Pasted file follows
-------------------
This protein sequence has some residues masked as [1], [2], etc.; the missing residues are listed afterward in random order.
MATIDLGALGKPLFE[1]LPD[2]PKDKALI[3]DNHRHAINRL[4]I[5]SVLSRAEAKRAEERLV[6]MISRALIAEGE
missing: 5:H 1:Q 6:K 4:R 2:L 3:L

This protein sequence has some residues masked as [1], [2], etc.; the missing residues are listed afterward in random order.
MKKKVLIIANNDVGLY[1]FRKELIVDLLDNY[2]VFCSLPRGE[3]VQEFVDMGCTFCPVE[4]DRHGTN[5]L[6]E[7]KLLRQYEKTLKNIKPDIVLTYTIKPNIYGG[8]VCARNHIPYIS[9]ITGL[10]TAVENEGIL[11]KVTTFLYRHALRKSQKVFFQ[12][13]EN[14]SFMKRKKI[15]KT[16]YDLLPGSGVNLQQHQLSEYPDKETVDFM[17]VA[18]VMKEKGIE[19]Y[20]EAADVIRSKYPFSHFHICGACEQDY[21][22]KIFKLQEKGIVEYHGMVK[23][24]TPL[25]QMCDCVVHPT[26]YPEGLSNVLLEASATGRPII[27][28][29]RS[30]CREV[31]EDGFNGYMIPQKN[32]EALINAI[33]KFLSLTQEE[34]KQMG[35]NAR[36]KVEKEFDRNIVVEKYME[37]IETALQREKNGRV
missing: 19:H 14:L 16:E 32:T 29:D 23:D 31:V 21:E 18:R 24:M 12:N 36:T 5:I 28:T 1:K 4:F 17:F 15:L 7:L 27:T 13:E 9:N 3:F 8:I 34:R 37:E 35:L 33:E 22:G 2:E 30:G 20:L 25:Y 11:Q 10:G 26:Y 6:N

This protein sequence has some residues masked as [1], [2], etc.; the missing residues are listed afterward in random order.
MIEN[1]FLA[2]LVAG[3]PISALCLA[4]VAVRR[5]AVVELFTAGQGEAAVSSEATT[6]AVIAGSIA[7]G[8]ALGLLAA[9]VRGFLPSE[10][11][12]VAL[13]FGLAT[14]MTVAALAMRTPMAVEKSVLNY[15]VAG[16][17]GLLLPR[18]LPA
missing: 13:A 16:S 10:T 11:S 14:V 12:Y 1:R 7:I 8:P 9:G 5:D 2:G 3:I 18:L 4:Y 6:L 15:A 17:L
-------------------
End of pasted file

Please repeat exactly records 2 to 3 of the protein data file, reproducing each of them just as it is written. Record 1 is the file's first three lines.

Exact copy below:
This protein sequence has some residues masked as [1], [2], etc.; the missing residues are listed afterward in random order.
MKKKVLIIANNDVGLY[1]FRKELIVDLLDNY[2]VFCSLPRGE[3]VQEFVDMGCTFCPVE[4]DRHGTN[5]L[6]E[7]KLLRQYEKTLKNIKPDIVLTYTIKPNIYGG[8]VCARNHIPYIS[9]ITGL[10]TAVENEGIL[11]KVTTFLYRHALRKSQKVFFQ[12][13]EN[14]SFMKRKKI[15]KT[16]YDLLPGSGVNLQQHQLSEYPDKETVDFM[17]VA[18]VMKEKGIE[19]Y[20]EAADVIRSKYPFSHFHICGACEQDY[21][22]KIFKLQEKGIVEYHGMVK[23][24]TPL[25]QMCDCVVHPT[26]YPEGLSNVLLEASATGRPII[27][28][29]RS[30]CREV[31]EDGFNGYMIPQKN[32]EALINAI[33]KFLSLTQEE[34]KQMG[35]NAR[36]KVEKEFDRNIVVEKYME[37]IETALQREKNGRV
missing: 19:H 14:L 16:E 32:T 29:D 23:D 31:V 21:E 18:R 24:M 12:N 36:T 5:I 28:T 1:K 4:F 17:F 15:L 7:L 27:T 13:E 9:N 3:F 8:I 34:R 37:E 35:L 33:E 22:G 2:E 30:G 20:L 25:Y 11:Q 10:G 26:Y 6:N

This protein sequence has some residues masked as [1], [2], etc.; the missing residues are listed afterward in random order.
MIEN[1]FLA[2]LVAG[3]PISALCLA[4]VAVRR[5]AVVELFTAGQGEAAVSSEATT[6]AVIAGSIA[7]G[8]ALGLLAA[9]VRGFLPSE[10][11][12]VAL[13]FGLAT[14]MTVAALAMRTPMAVEKSVLNY[15]VAG[16][17]GLLLPR[18]LPA
missing: 13:A 16:S 10:T 11:S 14:V 12:Y 1:R 7:I 8:P 9:G 5:D 2:G 3:I 18:L 4:Y 6:L 15:A 17:L